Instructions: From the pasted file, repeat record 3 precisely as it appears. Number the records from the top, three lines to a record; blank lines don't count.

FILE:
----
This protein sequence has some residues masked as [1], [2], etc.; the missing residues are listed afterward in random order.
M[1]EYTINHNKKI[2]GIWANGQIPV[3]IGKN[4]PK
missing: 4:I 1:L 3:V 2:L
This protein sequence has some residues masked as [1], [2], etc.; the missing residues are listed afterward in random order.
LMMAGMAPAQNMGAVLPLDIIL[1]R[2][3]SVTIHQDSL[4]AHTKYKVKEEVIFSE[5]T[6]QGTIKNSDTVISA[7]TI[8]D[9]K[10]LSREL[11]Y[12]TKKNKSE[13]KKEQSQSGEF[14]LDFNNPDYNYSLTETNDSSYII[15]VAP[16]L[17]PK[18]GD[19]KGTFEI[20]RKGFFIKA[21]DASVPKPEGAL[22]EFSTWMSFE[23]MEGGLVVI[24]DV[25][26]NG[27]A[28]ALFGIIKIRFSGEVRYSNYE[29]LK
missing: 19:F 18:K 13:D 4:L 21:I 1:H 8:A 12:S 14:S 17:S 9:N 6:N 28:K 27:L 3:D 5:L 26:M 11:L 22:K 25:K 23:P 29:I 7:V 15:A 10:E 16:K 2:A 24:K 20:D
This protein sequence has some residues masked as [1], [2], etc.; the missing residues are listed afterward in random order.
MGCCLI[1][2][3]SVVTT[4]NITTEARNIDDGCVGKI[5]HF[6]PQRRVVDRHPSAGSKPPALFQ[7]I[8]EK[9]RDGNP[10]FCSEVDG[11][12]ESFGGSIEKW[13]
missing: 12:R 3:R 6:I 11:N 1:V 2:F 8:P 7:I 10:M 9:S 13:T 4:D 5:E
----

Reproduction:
This protein sequence has some residues masked as [1], [2], etc.; the missing residues are listed afterward in random order.
MGCCLI[1][2][3]SVVTT[4]NITTEARNIDDGCVGKI[5]HF[6]PQRRVVDRHPSAGSKPPALFQ[7]I[8]EK[9]RDGNP[10]FCSEVDG[11][12]ESFGGSIEKW[13]
missing: 12:R 3:R 6:I 11:N 1:V 2:F 8:P 7:I 10:M 9:S 13:T 4:D 5:E